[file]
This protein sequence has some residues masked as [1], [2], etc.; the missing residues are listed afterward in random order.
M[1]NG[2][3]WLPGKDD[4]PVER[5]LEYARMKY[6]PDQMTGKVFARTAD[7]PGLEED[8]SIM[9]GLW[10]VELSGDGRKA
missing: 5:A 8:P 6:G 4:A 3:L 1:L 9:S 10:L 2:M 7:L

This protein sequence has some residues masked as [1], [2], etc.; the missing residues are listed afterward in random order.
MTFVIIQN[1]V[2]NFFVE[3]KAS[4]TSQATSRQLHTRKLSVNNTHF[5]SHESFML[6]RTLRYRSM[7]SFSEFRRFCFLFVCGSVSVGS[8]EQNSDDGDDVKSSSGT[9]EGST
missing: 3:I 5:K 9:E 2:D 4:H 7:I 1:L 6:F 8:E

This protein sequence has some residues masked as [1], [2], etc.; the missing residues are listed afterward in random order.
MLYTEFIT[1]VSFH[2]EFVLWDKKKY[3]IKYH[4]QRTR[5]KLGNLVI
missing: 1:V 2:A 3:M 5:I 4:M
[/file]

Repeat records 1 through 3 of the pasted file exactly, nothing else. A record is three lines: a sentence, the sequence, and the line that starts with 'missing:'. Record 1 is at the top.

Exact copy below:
This protein sequence has some residues masked as [1], [2], etc.; the missing residues are listed afterward in random order.
M[1]NG[2][3]WLPGKDD[4]PVER[5]LEYARMKY[6]PDQMTGKVFARTAD[7]PGLEED[8]SIM[9]GLW[10]VELSGDGRKA
missing: 5:A 8:P 6:G 4:A 3:L 1:L 9:S 10:L 2:M 7:L

This protein sequence has some residues masked as [1], [2], etc.; the missing residues are listed afterward in random order.
MTFVIIQN[1]V[2]NFFVE[3]KAS[4]TSQATSRQLHTRKLSVNNTHF[5]SHESFML[6]RTLRYRSM[7]SFSEFRRFCFLFVCGSVSVGS[8]EQNSDDGDDVKSSSGT[9]EGST
missing: 3:I 5:K 9:E 2:D 4:H 7:I 1:L 6:F 8:E

This protein sequence has some residues masked as [1], [2], etc.; the missing residues are listed afterward in random order.
MLYTEFIT[1]VSFH[2]EFVLWDKKKY[3]IKYH[4]QRTR[5]KLGNLVI
missing: 1:V 2:A 3:M 5:I 4:M